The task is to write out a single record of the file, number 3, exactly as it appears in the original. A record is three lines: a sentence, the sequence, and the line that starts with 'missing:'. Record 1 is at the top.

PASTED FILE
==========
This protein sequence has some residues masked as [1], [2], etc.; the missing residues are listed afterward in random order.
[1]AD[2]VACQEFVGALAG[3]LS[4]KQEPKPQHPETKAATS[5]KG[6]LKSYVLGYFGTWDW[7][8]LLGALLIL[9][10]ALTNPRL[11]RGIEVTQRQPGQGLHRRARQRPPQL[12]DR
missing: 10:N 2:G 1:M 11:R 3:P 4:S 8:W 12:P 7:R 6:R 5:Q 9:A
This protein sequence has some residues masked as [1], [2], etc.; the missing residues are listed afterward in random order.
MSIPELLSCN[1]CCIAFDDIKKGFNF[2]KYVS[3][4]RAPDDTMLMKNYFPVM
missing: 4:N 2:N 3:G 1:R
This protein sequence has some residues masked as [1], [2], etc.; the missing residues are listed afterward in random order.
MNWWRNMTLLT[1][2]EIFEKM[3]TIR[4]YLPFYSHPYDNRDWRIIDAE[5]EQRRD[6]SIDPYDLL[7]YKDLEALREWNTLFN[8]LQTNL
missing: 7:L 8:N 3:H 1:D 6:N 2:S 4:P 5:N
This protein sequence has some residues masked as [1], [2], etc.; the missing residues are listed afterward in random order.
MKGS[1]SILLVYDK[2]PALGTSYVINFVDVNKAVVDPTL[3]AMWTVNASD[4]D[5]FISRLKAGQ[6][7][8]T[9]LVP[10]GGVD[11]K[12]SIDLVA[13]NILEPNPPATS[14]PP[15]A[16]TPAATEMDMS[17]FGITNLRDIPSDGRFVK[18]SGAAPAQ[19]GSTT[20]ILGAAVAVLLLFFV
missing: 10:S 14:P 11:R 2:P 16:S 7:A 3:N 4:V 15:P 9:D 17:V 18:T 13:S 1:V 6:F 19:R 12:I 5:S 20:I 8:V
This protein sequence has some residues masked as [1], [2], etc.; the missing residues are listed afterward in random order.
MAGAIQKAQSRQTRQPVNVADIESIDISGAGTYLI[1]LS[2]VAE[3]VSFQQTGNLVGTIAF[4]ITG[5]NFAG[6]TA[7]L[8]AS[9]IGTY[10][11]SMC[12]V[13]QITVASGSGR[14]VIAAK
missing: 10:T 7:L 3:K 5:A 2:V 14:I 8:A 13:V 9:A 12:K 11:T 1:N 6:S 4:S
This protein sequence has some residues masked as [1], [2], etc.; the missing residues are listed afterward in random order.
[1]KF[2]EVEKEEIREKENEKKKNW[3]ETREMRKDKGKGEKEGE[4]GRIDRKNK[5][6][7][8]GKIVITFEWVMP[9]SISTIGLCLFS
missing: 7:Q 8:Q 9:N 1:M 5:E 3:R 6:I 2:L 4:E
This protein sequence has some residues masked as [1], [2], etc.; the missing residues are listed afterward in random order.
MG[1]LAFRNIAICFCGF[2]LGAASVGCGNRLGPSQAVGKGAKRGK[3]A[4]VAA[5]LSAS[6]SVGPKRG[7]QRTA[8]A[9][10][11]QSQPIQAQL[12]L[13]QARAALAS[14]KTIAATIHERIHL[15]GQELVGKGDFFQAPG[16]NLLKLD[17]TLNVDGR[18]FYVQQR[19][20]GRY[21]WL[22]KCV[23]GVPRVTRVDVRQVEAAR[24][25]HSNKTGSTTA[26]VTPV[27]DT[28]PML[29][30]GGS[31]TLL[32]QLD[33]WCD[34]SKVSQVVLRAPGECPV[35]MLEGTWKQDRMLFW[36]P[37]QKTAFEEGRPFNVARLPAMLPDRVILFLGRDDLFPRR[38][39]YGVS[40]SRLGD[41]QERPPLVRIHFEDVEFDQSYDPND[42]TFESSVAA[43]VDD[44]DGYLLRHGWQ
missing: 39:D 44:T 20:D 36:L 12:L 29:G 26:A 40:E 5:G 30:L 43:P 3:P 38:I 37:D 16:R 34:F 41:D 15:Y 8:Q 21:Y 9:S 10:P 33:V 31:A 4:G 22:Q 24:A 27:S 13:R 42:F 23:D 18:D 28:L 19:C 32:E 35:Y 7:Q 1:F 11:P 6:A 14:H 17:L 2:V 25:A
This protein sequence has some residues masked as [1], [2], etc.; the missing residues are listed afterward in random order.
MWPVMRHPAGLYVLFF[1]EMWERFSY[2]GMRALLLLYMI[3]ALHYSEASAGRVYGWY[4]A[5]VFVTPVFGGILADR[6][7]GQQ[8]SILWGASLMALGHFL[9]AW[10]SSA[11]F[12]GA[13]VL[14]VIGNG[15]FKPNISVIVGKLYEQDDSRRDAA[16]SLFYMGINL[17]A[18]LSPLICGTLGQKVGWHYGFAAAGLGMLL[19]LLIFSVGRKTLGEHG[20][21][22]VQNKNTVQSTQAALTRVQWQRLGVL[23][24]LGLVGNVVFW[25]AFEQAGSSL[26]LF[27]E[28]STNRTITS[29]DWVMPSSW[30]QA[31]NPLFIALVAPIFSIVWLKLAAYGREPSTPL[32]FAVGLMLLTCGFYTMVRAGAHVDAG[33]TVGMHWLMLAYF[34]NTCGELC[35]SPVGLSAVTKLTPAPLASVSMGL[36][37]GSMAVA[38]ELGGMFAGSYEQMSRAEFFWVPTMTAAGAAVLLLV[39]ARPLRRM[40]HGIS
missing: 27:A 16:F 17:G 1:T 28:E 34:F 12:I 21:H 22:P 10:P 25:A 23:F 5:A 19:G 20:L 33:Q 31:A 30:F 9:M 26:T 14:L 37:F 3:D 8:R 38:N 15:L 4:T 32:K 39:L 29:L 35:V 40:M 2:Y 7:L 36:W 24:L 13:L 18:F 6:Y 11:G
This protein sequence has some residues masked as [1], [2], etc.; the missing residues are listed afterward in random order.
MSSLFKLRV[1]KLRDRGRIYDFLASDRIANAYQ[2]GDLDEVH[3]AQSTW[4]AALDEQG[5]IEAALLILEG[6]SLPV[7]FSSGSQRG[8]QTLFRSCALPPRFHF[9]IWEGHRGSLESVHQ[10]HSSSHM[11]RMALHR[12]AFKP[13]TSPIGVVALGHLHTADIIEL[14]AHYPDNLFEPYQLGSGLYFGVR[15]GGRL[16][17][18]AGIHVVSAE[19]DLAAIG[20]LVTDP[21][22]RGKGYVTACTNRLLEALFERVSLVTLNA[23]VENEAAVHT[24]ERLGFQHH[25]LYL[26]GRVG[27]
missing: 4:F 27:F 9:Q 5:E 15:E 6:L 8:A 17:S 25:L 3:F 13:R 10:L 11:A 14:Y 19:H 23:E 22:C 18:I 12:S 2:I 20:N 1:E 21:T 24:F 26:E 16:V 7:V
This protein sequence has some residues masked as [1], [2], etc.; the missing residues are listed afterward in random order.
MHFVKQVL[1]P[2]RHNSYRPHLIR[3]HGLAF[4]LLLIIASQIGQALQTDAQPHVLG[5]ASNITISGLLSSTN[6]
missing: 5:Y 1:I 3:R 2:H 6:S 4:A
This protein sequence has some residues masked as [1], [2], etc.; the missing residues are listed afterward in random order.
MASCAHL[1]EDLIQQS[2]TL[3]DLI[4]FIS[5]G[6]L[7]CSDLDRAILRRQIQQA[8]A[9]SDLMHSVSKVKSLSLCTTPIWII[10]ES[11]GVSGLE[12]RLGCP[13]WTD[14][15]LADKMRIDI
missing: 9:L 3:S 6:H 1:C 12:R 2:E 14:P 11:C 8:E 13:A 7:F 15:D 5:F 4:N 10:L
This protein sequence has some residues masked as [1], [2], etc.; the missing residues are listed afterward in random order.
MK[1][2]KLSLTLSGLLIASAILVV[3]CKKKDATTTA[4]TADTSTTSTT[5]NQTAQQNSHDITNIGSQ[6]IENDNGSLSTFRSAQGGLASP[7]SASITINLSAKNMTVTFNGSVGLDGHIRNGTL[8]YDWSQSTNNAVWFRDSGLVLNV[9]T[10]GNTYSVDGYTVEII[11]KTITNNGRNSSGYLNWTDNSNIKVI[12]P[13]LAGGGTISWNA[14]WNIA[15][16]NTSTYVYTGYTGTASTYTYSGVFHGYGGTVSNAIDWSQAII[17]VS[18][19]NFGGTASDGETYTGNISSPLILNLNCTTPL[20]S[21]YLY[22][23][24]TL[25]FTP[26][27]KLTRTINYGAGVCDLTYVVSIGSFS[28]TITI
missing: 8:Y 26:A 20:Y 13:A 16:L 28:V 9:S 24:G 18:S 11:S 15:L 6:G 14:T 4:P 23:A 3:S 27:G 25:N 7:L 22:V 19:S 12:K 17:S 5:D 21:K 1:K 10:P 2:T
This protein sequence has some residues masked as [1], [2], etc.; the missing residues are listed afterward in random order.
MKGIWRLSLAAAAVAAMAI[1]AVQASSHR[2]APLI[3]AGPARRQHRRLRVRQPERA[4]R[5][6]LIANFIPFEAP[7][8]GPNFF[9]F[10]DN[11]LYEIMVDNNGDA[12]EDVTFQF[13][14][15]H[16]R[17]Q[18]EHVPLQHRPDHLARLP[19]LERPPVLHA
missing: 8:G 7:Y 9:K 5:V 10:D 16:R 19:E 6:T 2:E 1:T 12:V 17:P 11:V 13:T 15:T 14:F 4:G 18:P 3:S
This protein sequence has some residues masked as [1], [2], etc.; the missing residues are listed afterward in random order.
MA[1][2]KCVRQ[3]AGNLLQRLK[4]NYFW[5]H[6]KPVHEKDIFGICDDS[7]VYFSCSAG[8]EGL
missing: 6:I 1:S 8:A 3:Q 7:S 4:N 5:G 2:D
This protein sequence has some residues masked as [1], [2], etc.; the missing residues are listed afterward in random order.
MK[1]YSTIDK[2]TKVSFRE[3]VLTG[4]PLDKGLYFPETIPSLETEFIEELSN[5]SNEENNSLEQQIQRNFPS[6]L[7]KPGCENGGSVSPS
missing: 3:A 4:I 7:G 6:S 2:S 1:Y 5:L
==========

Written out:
This protein sequence has some residues masked as [1], [2], etc.; the missing residues are listed afterward in random order.
MNWWRNMTLLT[1][2]EIFEKM[3]TIR[4]YLPFYSHPYDNRDWRIIDAE[5]EQRRD[6]SIDPYDLL[7]YKDLEALREWNTLFN[8]LQTNL
missing: 7:L 8:N 3:H 1:D 6:N 2:S 4:P 5:N